Controls should have control owners, and it is a best practice to obtain a list of controls in order to assign ownership to the members of management that are responsible for ensuring they operate as intended, otherwise known as operating effectiveness. Once these are assigned, all potential changes should be communicated to the control owners and reviewed by them and other members of management. Changes may need to be reviewed with legal advisory at times. Control owners should also ensure that their processes have not changed without their knowledge by performing their own internal checks for the controls (you can use Phalanx GRC as one such way to track and document your checks).

Many changes need to be considered when gearing up for a SOC 2 audit. These would include changes to;

  • The procedures in use,
  • The business environment,
  • Technology in use, and
  • The regulatory requirements (e.g., new laws and regulations).

There should also be a way for personnel to suggest changes to policies and procedures for review based on;

  • Desired changes to the processes,
  • Required changes to the processes, or
  • Changes that have already taken place.

This would allow for the changes to be considered regarding the controls put in place for the SOC 2 audit so that the controls or procedures can be corrected in a timely manner. Lastly, ensure that all of these changes and their reviews are documented so you can back up your decisions.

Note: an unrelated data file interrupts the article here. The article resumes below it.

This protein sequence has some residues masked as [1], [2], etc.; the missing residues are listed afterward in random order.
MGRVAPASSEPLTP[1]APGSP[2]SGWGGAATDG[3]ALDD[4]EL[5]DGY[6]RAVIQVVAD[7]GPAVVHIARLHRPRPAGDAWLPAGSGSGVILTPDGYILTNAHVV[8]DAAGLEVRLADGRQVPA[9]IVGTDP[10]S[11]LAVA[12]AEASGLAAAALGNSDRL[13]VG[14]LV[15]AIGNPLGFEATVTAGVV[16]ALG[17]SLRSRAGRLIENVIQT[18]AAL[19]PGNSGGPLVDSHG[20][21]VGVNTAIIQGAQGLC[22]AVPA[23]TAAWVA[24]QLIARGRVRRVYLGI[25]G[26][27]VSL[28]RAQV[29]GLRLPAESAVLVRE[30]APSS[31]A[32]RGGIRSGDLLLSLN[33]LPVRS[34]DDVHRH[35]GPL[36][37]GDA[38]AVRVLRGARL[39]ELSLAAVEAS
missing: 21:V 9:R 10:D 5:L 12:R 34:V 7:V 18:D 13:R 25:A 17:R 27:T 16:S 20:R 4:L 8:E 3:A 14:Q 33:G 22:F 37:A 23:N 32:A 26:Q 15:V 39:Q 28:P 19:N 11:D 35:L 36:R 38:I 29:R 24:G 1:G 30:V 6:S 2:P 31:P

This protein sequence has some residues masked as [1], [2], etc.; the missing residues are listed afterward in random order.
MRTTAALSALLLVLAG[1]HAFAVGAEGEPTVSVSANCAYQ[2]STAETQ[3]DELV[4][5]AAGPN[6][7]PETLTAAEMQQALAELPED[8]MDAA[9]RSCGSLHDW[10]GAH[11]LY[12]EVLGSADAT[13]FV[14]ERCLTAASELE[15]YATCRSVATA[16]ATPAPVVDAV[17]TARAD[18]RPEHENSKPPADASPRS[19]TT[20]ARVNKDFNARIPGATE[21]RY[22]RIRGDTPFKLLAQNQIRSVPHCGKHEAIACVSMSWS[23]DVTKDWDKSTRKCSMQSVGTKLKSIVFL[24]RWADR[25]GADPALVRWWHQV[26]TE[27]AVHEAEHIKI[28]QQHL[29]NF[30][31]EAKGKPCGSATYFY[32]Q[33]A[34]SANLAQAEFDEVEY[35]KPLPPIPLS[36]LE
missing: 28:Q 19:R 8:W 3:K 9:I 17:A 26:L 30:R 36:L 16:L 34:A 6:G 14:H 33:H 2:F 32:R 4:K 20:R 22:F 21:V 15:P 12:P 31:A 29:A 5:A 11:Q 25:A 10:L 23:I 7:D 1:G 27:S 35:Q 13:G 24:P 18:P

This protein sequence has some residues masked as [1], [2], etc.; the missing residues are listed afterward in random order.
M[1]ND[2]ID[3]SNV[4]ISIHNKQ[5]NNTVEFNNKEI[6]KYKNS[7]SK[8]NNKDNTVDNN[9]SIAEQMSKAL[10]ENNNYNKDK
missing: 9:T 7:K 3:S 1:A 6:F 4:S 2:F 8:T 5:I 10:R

By implementing these procedures, you have a better idea that your controls are accurate, your efforts are more likely to be effective, and responsibilities are communicated. Accurate controls are obtained by ensuring that processes and requirements are documented, and current and changes are reviewed. Effective efforts are met by using your monitoring tools and performing your assessments, including self-assessments, remediating the findings defined in procedures, and reviewing the changes. Communication of responsibilities is met by documenting processes, ensuring access to them, and templatizing required communications.

Questions about SOC 2? Check out our SOC 2 Learning Center!